Greyt Inspirations Life

A little about our life, our business and our pets.

Dogs aren’t vegans

FoodThere are plenty of people who know more about dogs than I do.  All I can do as a pet owner is study and keep up with the best possible health and diet information for my dogs.  However, I have had dogs since I was a kid.  I’ve been breeding and showing English Setters since 1987.  In that time there is one thing that I have learned without a doubt:  dogs like meat.  You wouldn’t think that this bit of news was a revelation to most people, would you?  And yet, there are some people who, for various reasons (mostly philosophical) try to feed dogs a vegetarian or even vegan diet.  All I can say is that I pity their dogs.

One hot topic of discussion on some dog e-mail lists recently has been a food called Humane Choice promoted by the Humane Society of the United States.  I’d like to draw your attention to the list of ingredients starting from the first ingredient — the ingredients are listed by weight before processing:

Organic ground canola seed, organic brown rice, organic soybean meal, organic buckwheat, organic flaxseed, organic sunflower seed, organic millet, organic carrots, organic beets, organic broccoli, organic sunflower oil, organic canola oil, organic peas…

Organic ingredients are just great, but consider what those ingredients actually are.  Consider what you are — and aren’t feeding your dog with a food like this one.  Dogs have a much easier time digesting animal protein than vegetable matter.  When you feed your dog a food that contains large amounts of vegetable matter, like corn or wheat or like the ingredients in this food, your dog can’t digest it as well as he digests meat protein.  He’s a carnivore, biologically speaking, and his system functions more efficiently when he is digesting animal sources of protein — meat, eggs, fish.  When you feed your dog vegetable products he passes a large percentage of them through his system without getting as much nutritional benefit from them as from better protein sources.  (More vegetable matter also means that you have more dog poop to clean up.)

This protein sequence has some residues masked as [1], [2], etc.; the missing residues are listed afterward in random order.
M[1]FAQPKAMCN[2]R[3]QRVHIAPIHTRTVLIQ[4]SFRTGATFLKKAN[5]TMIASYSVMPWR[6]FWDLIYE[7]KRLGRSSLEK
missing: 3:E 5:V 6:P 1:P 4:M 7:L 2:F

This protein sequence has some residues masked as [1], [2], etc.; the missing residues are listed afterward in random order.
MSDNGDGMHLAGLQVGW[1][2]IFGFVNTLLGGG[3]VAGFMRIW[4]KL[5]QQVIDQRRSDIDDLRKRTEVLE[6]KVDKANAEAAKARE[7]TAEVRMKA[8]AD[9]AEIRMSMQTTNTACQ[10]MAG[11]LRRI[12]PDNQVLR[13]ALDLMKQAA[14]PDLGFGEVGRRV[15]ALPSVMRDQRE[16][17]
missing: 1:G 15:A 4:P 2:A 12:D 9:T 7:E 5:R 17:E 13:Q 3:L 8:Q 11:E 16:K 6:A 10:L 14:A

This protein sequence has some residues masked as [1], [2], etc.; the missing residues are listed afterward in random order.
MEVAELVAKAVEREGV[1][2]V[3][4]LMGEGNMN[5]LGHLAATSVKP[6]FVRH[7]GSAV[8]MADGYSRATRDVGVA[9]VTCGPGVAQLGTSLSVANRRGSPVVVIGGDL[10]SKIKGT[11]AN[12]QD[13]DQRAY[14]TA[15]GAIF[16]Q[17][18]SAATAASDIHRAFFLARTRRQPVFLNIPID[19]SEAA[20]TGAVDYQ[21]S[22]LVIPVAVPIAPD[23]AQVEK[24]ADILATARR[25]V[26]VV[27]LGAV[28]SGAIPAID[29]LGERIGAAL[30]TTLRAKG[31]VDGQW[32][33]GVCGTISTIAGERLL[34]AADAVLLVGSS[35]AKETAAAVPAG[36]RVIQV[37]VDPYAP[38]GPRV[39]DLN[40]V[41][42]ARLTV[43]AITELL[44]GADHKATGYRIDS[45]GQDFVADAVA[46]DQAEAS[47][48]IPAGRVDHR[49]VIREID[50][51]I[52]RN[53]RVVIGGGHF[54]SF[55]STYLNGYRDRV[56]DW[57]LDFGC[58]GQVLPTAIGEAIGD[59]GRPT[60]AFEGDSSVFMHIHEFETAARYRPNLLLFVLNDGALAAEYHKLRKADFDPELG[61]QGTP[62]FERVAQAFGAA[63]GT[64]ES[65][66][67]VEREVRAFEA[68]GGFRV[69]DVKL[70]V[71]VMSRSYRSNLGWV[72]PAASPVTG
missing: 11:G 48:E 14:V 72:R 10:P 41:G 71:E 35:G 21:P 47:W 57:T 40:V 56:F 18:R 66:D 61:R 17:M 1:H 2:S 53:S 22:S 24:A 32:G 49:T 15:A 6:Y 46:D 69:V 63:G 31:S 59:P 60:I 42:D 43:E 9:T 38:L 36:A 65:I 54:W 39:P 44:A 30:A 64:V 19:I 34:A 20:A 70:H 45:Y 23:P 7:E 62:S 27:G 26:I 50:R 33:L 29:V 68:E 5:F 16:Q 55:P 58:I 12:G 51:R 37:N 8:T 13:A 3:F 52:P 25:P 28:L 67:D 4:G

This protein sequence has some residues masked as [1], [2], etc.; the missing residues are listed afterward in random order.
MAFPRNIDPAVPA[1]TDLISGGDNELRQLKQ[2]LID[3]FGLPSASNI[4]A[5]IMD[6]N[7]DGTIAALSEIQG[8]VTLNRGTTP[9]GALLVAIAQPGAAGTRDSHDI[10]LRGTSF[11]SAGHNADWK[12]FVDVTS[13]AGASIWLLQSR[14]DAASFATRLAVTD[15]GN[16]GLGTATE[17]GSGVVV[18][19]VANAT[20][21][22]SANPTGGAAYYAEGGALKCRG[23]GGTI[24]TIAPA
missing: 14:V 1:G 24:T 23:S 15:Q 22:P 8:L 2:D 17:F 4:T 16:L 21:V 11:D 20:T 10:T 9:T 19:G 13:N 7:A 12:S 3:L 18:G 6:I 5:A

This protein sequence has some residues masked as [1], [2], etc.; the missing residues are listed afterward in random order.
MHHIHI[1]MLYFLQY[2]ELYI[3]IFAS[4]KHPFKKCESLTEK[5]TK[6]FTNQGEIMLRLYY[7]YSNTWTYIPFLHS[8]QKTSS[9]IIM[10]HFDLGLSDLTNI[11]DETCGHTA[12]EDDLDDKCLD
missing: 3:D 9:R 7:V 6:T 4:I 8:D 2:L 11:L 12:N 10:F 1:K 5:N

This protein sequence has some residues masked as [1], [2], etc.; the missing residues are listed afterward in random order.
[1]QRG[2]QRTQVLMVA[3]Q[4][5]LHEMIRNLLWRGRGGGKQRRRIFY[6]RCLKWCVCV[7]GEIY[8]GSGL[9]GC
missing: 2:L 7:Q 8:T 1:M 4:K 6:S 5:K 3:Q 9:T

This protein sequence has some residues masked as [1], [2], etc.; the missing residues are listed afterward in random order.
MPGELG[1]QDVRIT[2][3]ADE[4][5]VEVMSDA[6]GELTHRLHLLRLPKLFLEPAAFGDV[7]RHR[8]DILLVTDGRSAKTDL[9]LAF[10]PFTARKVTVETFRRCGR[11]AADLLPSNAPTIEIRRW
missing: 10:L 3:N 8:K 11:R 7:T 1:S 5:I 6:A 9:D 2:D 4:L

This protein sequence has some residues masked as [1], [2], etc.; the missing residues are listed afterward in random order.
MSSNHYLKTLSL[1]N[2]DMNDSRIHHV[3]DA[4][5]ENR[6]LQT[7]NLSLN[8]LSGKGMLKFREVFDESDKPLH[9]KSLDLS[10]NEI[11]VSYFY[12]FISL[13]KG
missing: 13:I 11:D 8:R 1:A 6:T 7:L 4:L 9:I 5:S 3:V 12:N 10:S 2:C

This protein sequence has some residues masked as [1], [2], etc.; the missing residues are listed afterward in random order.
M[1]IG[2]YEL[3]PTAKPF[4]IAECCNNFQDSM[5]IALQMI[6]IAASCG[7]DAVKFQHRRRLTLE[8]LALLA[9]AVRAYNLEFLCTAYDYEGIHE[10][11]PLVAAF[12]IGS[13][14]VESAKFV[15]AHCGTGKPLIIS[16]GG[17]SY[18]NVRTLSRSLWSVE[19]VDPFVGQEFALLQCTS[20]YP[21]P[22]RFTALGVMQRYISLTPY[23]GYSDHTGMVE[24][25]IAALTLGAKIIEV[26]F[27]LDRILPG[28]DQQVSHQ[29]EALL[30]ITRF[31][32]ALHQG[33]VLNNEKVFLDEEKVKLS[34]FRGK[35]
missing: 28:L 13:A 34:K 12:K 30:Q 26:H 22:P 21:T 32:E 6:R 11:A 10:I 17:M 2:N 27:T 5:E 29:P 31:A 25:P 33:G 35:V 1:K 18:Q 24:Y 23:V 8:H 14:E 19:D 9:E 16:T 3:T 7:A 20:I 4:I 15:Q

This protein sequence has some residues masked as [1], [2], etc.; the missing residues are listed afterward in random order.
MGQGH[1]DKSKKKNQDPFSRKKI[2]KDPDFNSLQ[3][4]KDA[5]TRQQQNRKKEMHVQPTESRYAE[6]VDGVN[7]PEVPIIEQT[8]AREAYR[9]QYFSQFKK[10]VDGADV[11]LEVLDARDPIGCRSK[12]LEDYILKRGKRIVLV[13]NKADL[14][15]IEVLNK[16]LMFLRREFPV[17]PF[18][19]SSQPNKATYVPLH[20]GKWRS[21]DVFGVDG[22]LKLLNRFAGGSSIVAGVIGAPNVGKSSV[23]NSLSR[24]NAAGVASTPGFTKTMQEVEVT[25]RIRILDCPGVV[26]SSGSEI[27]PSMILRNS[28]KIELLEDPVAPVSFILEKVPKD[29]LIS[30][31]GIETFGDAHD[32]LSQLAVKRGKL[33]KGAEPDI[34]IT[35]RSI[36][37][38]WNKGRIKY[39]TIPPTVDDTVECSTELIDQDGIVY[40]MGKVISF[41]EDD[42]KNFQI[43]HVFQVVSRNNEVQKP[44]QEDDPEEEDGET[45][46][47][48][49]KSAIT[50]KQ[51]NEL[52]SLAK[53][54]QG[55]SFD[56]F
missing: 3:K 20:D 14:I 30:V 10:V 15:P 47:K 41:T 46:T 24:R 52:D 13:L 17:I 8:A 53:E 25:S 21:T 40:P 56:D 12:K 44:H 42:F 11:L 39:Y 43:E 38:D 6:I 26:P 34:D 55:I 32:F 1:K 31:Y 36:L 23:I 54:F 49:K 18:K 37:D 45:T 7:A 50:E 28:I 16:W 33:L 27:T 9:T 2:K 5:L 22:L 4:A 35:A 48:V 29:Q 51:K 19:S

The truth is that dogs don’t actually need vegetables in their diet.  They get virtually everything that they need, nutritionally speaking, from meat, bones and good sources of nutrients.  If you want to add veggies to your dog’s diet you should puree raw vegetables or steam them since dogs can’t really process whole raw vegetables — though they like them as snacks.  That’s why if you want your dog to lose weight people often suggest that you add green beans or carrots to their diet.  Dogs like to eat them and they help them feel full but they really contain few calories for a dog.

If you’d like more information about what to feed your dog I recommend the DogAware site.  It’s the best site I know, bar none, about feeding your dog no matter what your feeding preference is.  The emphasis is on good nutrition, whether you feed a commercial dog food, raw, homecooked or some combination.

Keep in mind that most canine nutritional experts recommend feeding fewer grains, not more, so a food like Humane Choice is a non-starter.  It’s all grains and seeds.  It has no sources of animal protein.  Vegan diets for dogs just don’t make nutritional sense, regardless of the owner’s personal preferences.

For more information on choosing a good dog food you can read The Whole Dog Journal’s article “How To Choose Dog Food.”

June 15, 2009 - Posted by | dogs, Pets | , , , , , ,

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